Madam Martin struggled and became her beaming self.  After more mopping she continued:  “You know, I don’t know what goes on in a trance.  Did she tell you something?”  Mayme nodded.  “You ought to develop, deary, I sees groups and groups of ’em round you.  You could raise out of your vibrations and be happy.  Do you know, deary, that us psychical people are that sensitive that we have to bathe ourselves to get rid of the vibrations  They settles on us like dust, you know.  I feel your soul sphere is so high that you suffer.  You was born in aqua, That’s water, and that’s what ails you.  I sees the spirit of a beautiful Spanish lady.  She says her name is Rosa Alvaro and she was a child of Napolyun Bonypart.  She says she has watched over you since you was a child.  Rosa says you must follow her to avenge her mother.  She make the world acknowledge you.  You will be big lady, Laughing Water say.”

Mayme sat with her dull eyes staring straight into the shifty ones of Madam Martin.  Something in their directness seemed to stop the prophecy and the madam led off in another direction:  “Do you want to ask any questions?”  she asked.

“Yes,”  Mayme answered.  “Will I succeed?”

‘Yes, yes, yes!” said the madam.  “You will, deary.  I see you successful, and they tell me you will meet a blond man, changin’ your fortune.  I sees lace and silk and gold, and sees you laughing.  Any other question?”

“No.”  Mayme had risen, the dullness settling once more upon her.

“You should develop, deary.  I ain’t nothin’ to what you’d be.”

Madam Martin was opening the door and the hot street gleamed grayly under the street lights as Mayme descended the stone stairway and walked toward Wabash.  She moved listlessly along until she reached Mrs. Winthrop’s, climbed the hot stairs, opened the dusty screen, entered the dimly lit, musty, hot hall and climbed the stuffy padded stairs to the second floor.  Walking the length of the long hall she opened her own door with its ridiculously large key, lighted the gas and sank into a chair and passed a shaking hand over her dripping brow.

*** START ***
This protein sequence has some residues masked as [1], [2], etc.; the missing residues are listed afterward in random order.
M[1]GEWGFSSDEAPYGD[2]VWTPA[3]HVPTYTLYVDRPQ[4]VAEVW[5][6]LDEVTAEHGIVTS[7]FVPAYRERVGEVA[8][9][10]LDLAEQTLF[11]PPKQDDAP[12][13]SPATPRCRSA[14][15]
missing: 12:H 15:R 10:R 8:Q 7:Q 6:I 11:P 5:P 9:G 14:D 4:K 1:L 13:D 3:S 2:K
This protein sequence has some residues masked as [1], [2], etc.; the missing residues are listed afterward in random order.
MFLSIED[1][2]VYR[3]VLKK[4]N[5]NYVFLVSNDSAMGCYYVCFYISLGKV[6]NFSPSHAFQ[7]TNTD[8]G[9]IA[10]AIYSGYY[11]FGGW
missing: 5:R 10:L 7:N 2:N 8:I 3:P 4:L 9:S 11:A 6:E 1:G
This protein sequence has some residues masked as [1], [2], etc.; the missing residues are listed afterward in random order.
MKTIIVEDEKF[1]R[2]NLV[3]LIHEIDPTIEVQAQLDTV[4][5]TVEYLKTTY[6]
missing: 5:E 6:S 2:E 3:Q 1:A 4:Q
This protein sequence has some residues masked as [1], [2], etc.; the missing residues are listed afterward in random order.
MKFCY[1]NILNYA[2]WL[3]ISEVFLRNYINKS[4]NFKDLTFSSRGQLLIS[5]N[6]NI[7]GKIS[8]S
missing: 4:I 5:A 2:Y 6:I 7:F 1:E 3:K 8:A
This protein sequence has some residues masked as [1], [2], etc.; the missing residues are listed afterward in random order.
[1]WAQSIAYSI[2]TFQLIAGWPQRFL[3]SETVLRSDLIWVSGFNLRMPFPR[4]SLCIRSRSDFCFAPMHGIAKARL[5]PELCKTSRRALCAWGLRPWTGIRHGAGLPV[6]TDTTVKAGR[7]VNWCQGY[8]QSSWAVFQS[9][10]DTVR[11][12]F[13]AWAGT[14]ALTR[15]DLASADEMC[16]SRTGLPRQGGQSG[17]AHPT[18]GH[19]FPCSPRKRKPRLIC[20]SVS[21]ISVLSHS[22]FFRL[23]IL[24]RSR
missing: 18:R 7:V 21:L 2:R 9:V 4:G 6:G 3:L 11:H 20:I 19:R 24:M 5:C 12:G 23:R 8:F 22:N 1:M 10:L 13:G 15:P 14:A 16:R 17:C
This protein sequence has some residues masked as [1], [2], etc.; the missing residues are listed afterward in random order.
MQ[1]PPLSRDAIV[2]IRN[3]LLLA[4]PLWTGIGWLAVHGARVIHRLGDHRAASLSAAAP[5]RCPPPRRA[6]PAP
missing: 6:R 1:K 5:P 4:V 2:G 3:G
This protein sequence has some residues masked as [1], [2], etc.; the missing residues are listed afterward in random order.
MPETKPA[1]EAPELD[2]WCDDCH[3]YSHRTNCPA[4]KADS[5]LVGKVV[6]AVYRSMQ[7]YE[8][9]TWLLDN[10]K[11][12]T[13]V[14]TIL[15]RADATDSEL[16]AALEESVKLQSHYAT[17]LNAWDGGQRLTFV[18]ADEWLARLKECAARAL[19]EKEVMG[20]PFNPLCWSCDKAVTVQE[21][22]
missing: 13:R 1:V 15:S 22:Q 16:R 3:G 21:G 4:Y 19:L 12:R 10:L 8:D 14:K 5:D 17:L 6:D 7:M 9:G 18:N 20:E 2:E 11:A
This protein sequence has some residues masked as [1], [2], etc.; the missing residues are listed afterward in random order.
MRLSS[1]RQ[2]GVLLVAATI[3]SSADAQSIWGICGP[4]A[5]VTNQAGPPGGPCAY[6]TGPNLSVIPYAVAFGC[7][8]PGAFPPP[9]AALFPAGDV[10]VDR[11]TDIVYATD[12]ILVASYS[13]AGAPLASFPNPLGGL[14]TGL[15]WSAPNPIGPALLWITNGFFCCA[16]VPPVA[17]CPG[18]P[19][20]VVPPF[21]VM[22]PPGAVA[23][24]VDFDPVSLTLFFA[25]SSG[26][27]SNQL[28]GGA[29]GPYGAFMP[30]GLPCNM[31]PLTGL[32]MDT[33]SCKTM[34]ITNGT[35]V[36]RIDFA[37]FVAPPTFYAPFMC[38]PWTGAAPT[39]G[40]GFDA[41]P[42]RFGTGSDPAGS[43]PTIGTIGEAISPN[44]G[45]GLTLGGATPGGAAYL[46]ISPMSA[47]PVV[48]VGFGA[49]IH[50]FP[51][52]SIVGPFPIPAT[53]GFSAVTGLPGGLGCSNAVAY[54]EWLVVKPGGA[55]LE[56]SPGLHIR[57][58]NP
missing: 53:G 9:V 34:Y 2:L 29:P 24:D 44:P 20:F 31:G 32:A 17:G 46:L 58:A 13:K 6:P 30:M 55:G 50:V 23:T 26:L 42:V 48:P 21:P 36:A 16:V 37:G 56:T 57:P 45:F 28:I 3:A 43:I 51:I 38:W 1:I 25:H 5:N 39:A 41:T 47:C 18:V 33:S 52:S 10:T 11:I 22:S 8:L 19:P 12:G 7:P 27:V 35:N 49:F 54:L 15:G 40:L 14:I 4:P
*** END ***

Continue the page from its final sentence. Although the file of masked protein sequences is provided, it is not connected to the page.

Through the window at the end of the room came the tinny sound of a piano cart playing what sounded a little like Sicilian Rose.  Mayme got up wearily and began to undress.

The card bearing Madam Martin’s name fluttered to the floor, She stooped and took it up.  “Know the future” she read and smiled wanly, placing the card upon the dresser and slipping into a dull kimono and sitting before the window to listen.  Presently she rose, procured a tablet and pencil, reseated herself and wrote with a swift hand upon the white surface.  “The world owes you a living.  All you got to do is collect.”

After sitting for sometime considering the line she got up and pinned it to the frame of the looking-glass, stood for a moment silent, then flung herself across the bed and sobbed brokenly.

I can just see Pearl Curran, giggling and laughing to herself as she was writing this.  I think she was writing  ‘tongue-in-cheek”, giving her readers what she thought they would relate to in a stereotypical story about séances, mediums, spirits and multiple personalities, something she knew a lot about.

What do you think?